top of page

From the desk of a mom reflecting on a pregnancy surrounded by ALS two years later

As Ashton’s second birthday approaches, I remember those beginning feelings of pregnancy, terrified and not for the everyday pregnancy, parenting, or sickness reasons that you expect to come with a positive pregnancy test. But let me take you all back to the beginning before diving into the feeling of what felt like the countdown to my dad’s death.

I felt it in my bones for days before taking a pregnancy test with Thor. I was terrified to take a test because I knew it would say pregnant, which scared me. I just got married six months ago. We just agreed to move to Boston. I was 24 years old. Every emotion went through my mind, but the feeling of love and joy always won in my head. It always won in my heart.

During our time in Boston, I refer to where Thor cooked in the oven because I moved there when I was eight weeks pregnant and moved back to Chicago when I was 35 weeks pregnant. I remember telling Ton I was pregnant, and he looked at the picture frame we used to announce the good news to my parents, and instantly he said, “oh baby bambino,” in Ton’s distinct voice, which just made everything so much better at any moment of my life. The calmness and joy in his voice made me feel that everything would be okay. There were the typical weekly pictures with Thor, knowing down to the second how pregnant I was and what fruit size he was that week. I would send screenshots of my What To Expect When You’re Expecting App to my parents on Friday mornings so we could all read about what was happening.

My family came for Christmas and helped us pack up as Ton, and I stuck around for one last appointment before a 15-hour trek back to Illinois. We rock ‘n rolled the whole way home with his weird stories, his strange advice, and nicknames for people that wouldn’t make sense even if you were there for the joke that supposedly gave the person the nickname in the first place.

Thor being born gave my dad life. He became a child again as he would roll on the floor and eat popsicles in the pool, and the joy on his face during our morning facetime with Papa would make your heart melt. Ton was a fantastic dad but an even greater Papa. He was the type of man I felt should have been a Papa his whole life; it was what he was meant to do...spoil with no consequences, not worry about what the rules say about nap time, and always say yes to a chocolate shake. He was made to watch silly tv shows and weird YouTube channels and argue with a toddler about toys they both wanted on commercials.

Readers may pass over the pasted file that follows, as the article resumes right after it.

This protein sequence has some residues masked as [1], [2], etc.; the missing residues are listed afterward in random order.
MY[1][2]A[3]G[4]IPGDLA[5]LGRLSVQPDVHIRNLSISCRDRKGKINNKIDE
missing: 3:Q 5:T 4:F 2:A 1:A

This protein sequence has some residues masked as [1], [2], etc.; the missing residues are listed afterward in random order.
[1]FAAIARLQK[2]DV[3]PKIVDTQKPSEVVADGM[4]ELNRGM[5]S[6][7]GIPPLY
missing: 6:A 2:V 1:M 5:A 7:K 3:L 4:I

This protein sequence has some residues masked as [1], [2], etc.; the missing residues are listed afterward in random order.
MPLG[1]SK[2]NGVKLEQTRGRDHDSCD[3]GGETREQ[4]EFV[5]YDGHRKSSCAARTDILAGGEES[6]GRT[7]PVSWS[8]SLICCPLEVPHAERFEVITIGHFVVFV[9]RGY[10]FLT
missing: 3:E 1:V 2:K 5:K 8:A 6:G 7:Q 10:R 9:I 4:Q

Getting pregnant with Ashton did not come easy and took a long time. For months I would take a pregnancy test and hope for a positive; every month, I would throw the negative in the trash, angrier than the month before. I was getting to a mental point of accepting that I would only have one child, that we would be one and done.

Something felt different when we got home from a family vacation to Indiana Beach. I just felt off and went upstairs and figured I would take a test and throw it away just like I had for so many months before, except this test time, it was different. Suddenly, I had a very bright plus sign staring me in the face, something I had wanted for so long, but for some reason, I was still completely caught off guard.

At this point in our ALS journey, my dad was diagnosed seven months later and was using a walker regularly. We were starting to figure out the construction of my childhood home for his power wheelchair that he was in the process of getting fitted for, ordering, things were quickly becoming a NEED over a WANT.

We were at a point of our journey with transfer boards, being lifted, carrying from one seat to another, and that was something that I could do, something I liked to do, something I now could no longer do. Taking care of Ton came second nature to me, something I never questioned and knew I wanted to do in my heart. Being able to lift, carry, and hold Ton gave me a split second in time where we would hug tighter than we ever have, a moment where the world would stop around us, and I knew he was okay.

Being pregnant changed all of that, no more lifting, no more carrying and transferring, no more wine in the bathtub as I pretended that, for one moment, I did not notice the processing going on during that week’s visit.

Anyone who knows pregnant me knows I have a tough time with pregnancy. I am sick from when the test is positive until I am in the recovery room. I also did not know how to be both a daughter and a parent in a moment of such weakness with a parent dying of a terminal disease, but that will be a story for another day.

Ton and I had tough talks, and we knew that he would try his hardest to stay alive to meet Ashton, but that meant that his time would be minimal afterward. I struggled for a long time, which would be easie, than losing my dad while pregnant or with a newborn, and that is not something I wish upon anyone.